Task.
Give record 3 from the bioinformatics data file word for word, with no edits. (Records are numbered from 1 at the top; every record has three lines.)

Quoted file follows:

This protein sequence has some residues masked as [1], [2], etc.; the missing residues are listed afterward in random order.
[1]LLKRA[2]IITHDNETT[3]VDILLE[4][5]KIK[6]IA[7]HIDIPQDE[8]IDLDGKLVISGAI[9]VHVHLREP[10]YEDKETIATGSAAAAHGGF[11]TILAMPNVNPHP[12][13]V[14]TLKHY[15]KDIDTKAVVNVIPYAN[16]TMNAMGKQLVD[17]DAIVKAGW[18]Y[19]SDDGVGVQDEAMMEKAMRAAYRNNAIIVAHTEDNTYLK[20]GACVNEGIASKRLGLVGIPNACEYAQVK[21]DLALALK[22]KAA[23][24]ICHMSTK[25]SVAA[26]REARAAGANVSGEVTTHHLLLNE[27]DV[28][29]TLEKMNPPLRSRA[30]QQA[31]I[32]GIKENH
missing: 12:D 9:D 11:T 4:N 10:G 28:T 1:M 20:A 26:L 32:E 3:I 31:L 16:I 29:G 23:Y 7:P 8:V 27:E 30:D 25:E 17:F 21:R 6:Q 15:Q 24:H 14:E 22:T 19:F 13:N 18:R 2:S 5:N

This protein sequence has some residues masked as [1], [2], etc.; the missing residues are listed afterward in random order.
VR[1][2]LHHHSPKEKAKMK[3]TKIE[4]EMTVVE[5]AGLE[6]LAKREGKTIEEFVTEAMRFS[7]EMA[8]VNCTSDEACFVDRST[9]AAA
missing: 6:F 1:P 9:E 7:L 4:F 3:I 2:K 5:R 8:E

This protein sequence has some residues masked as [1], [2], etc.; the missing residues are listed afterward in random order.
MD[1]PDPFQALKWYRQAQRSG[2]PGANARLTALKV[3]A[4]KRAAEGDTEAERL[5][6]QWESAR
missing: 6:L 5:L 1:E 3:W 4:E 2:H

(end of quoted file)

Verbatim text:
This protein sequence has some residues masked as [1], [2], etc.; the missing residues are listed afterward in random order.
MD[1]PDPFQALKWYRQAQRSG[2]PGANARLTALKV[3]A[4]KRAAEGDTEAERL[5][6]QWESAR
missing: 6:L 5:L 1:E 3:W 4:E 2:H